Old Harbor had 39 seine permits in 1975 and now has 10. Larsen Bay had 10 permits and now has five. Ouzinkie had 22 permits and now has five. Karluk had 11 seine permits in 1975 and now has none. Port Lions had 13 permits and now has none. Akhiok gained a permit and now has two, but Port Bailey, Terror Bay, and Alitak lost eight permits and now have none.
The trend in Kodiak’s set gillnet salmon fishery is similar. Of 259 setnet permits issued in 1975, 66 were to Kodiak Island off-road residents. By 2019, only 22 of 277 total setnet permits were held by off-road island residents.
With an average Kodiak seine catch value in 2019 of $227,500, those missing 81 seine permits might have generated $22.5 million this year alone. The 44 missing gillnet permits could have earned another $1.7 million, from a $38,700 permit average.
One can argue that many Kodiak seine and gillnet permits do not fish every year, given varied salmon runs and prices, but still, add up all the larger and smaller Kodiak salmon harvests since 1975, and the effect of those missing permits on Kodiak’s villages has been profound. That lost wealth, and even the harder to measure loss of fishing and fishermen in a community, have eroded economic and cultural life in villages all over coastal Alaska.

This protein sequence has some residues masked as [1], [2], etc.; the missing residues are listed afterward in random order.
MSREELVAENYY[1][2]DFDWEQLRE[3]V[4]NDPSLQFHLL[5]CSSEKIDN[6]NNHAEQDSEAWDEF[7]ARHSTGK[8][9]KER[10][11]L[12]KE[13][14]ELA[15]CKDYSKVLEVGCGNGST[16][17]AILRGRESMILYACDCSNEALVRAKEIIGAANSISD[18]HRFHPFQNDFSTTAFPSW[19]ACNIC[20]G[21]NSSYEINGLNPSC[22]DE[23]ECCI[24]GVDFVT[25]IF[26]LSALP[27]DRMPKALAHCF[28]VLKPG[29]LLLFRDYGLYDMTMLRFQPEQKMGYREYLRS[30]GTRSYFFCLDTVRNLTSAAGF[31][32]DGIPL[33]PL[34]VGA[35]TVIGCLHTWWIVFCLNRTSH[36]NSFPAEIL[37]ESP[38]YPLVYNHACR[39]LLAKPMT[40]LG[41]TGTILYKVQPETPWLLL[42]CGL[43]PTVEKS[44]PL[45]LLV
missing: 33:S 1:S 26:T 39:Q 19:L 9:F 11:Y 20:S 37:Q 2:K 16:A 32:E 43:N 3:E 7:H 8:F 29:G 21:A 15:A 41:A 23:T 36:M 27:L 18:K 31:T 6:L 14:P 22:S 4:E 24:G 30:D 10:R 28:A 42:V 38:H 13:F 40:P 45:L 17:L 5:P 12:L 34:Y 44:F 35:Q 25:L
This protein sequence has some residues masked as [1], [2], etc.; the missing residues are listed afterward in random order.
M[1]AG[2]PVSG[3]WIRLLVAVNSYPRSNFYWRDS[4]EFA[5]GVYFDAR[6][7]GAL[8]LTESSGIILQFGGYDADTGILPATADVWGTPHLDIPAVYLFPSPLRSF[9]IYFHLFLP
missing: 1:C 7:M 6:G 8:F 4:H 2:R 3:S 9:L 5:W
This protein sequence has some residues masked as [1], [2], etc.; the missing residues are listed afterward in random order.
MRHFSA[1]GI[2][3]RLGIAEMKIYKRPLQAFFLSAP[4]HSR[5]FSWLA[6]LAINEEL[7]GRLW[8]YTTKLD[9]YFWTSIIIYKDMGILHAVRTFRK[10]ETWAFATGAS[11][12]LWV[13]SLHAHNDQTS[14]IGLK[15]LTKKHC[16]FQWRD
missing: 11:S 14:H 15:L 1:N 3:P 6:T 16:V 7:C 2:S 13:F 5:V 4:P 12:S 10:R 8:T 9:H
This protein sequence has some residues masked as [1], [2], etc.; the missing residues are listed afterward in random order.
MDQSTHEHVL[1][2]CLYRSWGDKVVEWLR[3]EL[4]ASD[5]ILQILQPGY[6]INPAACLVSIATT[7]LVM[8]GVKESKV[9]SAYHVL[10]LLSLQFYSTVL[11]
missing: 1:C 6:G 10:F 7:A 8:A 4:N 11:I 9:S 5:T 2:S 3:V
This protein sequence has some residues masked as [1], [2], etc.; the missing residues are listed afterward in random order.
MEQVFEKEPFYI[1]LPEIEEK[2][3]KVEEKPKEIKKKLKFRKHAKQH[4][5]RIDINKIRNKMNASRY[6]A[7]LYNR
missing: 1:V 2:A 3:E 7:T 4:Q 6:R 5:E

It would be a mistake however, to blame all the problems in coastal villages on Limited Entry or to assume it has brought nothing but harm. The last two centuries have not always been kind to the people in Alaska’s villages and many rural communities were shrinking long before Limited Entry. And many rural fishermen kept their permits and prospered with Limited Entry, but moved to larger towns, lured by better schools, closer hospitals, a wider social life. Life is complicated and things change. People adapt.
But there is this too. Until a few generations ago, the people on Kodiak Island believed that man was not alone in his sentience, and that animals, plants, the sea, even the wind, had an awareness not unlike our own. In that understanding salmon had agency, and were not simply finned bundles of muscle, swimming on thoughtless “instinct,” to rivers to reproduce. Salmon made conscious choices, including sometimes giving themselves to humans, so humans could live too. In return, salmon asked for acknowledgment and respect before they allowed themselves to die in men’s hands. For a long time on Kodiak salmon were not merely food, or a trade item, but were conscious participants in the world, along with all the other animals and plants on earth, and us.
We do not think of salmon that way anymore of course, and it’s been a long time since we considered their opinion before harvesting them or dividing them amongst ourselves. One wonders though, how the Limited Entry program might be different, or whether it would have happened at all, if we had taken the salmon’s views into account.
Alaska Commercial Fisheries Entry Commission database
Enclosing the Fisheries, Courtney Carothers and Marie Lowe, 2008
Turning the Tide; Cullenburg, Donkersloot, Carothers, Coleman & Ringer; 2017
Interview with Courtney Carothers, November 2019